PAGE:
A woman holding donate on her mouth

Is She the Ultimate #SupportLocal Crusader?

‘@dxbfooddiaries ‘dishes’ on the city’s dining scene.

Las Vegas native Jen Sahi – a.k.a. @dxbfooddiaries – knows a thing or two about food! Not only did she grow up eating chicken feet, jellyfish, and black preserved eggs, but she also set up a food club in college. Today, she showcases local kitchen heroes in Dubai, racking up nearly 20,000 followers in the process. Here, she tells The Gaggler what her family (really) thinks of her being an influencer, why supporting local restaurants is so important, and which hidden gems are downright rave-worthy.


How did you get into the foodie social media world?


I come from a huge foodie family – everyone loves to eat, they have huge appetites, and they’re all good cooks. Growing up in an Asian household, I grew up eating all sorts of weird and wonderful things that most Americans would never dream of touching, like chicken feet, jellyfish, black preserved eggs.

Food has always been a big part of my life and influenced many of my big decisions, including where to travel and go to university. In fact, my alma mater has been ranked the best college food in the entire United States. I spent my free time baking when I was in high school and even secured funding to start up a food club in college.

The original social media foodie in my family is my Uncle Keh, who’s been posting food photos on Facebook before it ever became popular. I used to think it was naff until six years ago, when I started posting my own photos about food. I realised that he had the right idea all along!


What deems a restaurant “worthy of being featured”?


I’m a marketer by profession and love a high-quality product with a solid story behind it. I tend to feature the kind of places that appeal to me, places where I would happily spend money. These tend to be fine casual or fine dining venues, independent homegrown concepts, or celebrity chef restaurants.

I’m also a big fan of anything with an unusual flavour combination (honey butter chips, anyone?), a good gimmick (rainbow grilled cheese), or anything different and new – the potato-and-egg breakfast naan at LDC Kitchen is definitely worth a try. And if there’s a good story behind it, even better!


What caused you to focus on homegrown brands in the UAE?


I have a digital marketing agency and was working with quite a few small businesses that seriously felt the pain during lockdown last year. One of them posted that quote about buying from a small business because an actual person does a happy dance and it really resonated with me. Coronavirus hit everyone hard, but it’s the independent businesses and homegrown brands that were struggling the most.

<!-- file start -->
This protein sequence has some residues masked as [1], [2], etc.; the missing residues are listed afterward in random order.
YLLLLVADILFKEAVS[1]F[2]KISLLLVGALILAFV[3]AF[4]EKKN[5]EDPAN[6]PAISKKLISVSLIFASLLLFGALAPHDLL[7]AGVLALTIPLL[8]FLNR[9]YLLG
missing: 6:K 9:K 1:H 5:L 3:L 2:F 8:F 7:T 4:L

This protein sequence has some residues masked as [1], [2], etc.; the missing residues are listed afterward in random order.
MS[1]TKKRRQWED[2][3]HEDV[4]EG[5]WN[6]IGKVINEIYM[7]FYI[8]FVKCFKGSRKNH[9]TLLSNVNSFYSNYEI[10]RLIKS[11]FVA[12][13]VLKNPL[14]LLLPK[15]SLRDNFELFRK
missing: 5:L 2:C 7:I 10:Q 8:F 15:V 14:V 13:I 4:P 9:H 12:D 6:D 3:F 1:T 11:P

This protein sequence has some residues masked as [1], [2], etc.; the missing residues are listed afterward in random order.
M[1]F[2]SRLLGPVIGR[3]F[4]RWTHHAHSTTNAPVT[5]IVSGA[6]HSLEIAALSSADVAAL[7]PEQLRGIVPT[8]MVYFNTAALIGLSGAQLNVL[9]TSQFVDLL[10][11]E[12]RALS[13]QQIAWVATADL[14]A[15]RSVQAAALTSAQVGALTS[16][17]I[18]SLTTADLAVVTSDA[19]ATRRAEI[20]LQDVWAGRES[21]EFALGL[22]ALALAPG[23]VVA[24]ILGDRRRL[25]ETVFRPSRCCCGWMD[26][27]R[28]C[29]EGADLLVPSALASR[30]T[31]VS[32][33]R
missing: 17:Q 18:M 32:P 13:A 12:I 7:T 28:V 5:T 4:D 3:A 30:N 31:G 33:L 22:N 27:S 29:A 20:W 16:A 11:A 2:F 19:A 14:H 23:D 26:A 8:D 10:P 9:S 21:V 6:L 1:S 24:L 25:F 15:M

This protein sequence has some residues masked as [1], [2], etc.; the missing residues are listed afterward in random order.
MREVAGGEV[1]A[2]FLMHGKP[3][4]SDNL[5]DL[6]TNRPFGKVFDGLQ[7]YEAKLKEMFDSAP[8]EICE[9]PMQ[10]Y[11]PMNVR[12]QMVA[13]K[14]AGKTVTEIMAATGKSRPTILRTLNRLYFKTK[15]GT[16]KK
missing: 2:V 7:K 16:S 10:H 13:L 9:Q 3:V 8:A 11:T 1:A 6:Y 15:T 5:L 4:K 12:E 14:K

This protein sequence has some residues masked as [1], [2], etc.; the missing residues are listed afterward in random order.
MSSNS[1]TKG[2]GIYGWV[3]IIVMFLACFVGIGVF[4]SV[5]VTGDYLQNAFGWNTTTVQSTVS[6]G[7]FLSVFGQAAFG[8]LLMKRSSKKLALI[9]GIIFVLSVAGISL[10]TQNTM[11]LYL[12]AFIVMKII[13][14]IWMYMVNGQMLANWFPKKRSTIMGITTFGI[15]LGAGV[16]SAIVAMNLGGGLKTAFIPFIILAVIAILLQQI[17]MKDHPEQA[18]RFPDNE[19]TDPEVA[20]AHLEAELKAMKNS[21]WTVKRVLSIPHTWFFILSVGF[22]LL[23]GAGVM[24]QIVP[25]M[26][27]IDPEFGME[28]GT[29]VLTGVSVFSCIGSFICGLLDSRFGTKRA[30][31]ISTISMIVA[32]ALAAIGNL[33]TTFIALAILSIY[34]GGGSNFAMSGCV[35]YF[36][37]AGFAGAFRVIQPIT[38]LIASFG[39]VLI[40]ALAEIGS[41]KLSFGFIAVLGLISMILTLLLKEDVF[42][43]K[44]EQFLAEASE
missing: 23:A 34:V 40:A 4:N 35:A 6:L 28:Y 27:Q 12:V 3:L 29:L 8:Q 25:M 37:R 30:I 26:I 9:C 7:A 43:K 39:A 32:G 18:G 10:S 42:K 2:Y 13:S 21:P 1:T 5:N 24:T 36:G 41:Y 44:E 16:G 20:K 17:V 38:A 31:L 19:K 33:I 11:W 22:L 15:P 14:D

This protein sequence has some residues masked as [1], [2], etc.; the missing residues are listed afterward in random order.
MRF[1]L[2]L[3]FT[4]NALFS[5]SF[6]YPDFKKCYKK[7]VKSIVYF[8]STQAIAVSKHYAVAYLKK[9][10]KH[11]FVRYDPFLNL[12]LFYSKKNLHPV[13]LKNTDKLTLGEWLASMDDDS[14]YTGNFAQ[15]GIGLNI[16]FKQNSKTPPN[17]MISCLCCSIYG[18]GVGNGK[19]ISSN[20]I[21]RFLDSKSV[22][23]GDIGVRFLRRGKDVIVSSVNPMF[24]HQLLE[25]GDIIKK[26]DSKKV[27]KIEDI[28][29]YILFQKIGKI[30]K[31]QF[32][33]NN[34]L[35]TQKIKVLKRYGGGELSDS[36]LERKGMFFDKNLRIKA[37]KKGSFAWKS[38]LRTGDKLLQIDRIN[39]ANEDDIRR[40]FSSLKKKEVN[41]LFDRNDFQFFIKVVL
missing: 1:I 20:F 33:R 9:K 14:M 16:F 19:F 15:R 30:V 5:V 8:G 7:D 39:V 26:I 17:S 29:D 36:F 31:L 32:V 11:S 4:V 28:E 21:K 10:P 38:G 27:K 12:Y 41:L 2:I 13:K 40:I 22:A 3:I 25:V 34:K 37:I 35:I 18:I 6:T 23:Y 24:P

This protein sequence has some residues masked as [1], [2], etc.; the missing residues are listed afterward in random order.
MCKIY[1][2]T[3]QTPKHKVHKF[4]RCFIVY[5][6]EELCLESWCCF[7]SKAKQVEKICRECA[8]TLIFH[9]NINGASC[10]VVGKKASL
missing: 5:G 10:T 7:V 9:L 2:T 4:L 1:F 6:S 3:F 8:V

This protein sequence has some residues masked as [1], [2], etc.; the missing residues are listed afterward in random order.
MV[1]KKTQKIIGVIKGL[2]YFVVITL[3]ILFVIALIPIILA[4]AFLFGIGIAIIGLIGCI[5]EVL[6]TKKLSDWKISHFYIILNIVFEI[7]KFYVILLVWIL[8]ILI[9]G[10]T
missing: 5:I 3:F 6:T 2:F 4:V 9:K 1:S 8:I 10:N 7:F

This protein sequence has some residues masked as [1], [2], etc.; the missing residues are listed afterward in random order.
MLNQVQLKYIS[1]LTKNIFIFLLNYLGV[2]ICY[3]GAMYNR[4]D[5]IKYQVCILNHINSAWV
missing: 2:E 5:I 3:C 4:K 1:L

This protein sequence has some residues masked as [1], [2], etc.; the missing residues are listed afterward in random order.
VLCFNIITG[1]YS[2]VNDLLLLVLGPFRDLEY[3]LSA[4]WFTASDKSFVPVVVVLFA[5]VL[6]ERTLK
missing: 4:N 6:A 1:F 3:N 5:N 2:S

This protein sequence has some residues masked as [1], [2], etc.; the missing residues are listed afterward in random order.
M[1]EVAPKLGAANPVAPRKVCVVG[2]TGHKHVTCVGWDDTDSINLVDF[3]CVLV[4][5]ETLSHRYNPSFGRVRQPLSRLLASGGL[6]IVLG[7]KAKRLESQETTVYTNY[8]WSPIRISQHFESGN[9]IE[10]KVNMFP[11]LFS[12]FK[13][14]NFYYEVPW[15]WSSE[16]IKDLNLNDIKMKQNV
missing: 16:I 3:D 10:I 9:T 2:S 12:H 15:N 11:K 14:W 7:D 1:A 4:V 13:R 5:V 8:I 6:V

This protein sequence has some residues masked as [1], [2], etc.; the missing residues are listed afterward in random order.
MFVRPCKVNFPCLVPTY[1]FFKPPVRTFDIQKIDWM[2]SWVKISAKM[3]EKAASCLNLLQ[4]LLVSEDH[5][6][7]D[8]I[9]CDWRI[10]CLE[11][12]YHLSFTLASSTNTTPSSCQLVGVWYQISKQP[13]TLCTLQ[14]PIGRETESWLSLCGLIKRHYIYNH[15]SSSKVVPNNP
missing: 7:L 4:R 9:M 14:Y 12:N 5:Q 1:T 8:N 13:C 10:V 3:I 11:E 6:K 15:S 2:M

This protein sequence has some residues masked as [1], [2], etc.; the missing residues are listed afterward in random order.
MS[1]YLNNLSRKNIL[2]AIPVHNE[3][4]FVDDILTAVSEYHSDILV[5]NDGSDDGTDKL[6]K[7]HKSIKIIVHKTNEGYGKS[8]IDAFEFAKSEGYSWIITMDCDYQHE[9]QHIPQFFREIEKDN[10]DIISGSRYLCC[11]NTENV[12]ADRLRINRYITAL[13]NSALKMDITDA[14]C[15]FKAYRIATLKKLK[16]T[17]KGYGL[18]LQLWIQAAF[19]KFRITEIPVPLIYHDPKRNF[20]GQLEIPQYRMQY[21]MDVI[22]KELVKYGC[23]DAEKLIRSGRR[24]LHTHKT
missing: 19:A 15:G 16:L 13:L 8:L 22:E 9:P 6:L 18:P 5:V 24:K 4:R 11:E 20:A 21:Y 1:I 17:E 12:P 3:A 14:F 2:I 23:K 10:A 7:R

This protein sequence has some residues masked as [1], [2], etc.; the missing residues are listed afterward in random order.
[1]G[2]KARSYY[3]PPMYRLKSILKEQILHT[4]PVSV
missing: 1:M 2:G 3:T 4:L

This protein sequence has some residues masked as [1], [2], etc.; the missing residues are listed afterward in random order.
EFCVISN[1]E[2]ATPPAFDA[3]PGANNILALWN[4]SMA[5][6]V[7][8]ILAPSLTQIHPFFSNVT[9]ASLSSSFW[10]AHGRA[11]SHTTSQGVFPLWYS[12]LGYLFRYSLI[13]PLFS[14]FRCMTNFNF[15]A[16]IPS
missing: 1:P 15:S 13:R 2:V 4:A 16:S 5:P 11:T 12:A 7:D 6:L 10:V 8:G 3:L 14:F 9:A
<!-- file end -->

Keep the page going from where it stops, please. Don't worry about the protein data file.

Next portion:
I therefore made a point during lockdown to support as many of them as I could by purchasing food from them (directly, not via an aggregator) and posting about them through my networks. I was literally ordering out seven days a week for eight whole weeks until my husband reined me in. 

Since then, it’s really stuck with me. I still try to support independent restaurants, local concepts, and budding foodpreneurs as much as I can. It’s a really special feeling to share in the passion and enthusiasm of the chef, owner, or founder of a homegrown business.


What are some of your go-to homegrown restaurants?


The list is too long! Clearly, I love eating out and I love supporting some of the friends I’ve made along the way.

  • Reif Othman I love all of his restaurants – this man is brilliant, dedicated, and such an inspiration.
  • Boca I’m a big fan of Boca and head chef Matthijs Stinnissen, their collaborations, and how they constantly champion sustainability.
  • Trèsind Studio and Trèsind are two of my favourites – executive chef Himanshu Saini is extremely creative, they’re constantly evolving their menus, and the cocktails are excellent.
  • The Lighthouse I’m addicted to the Greek salad and cortado at d3 and Mall of the Emirates, and there’s two new outlets on the way.
  • Depachika Food Hall at Nakheel Mall is one of my favourite places as it’s such a unique space full of well-curated food – plus, I can’t resist the chicken souvlaki wrap at Kilikio by Mythos.
  • Slab I really rate Omar Rodrigues of Slab, now at Mercato Mall – he has excellent taste and I’m always impressed (the preserved lemon burrata and broccoli quinoa salad are superb).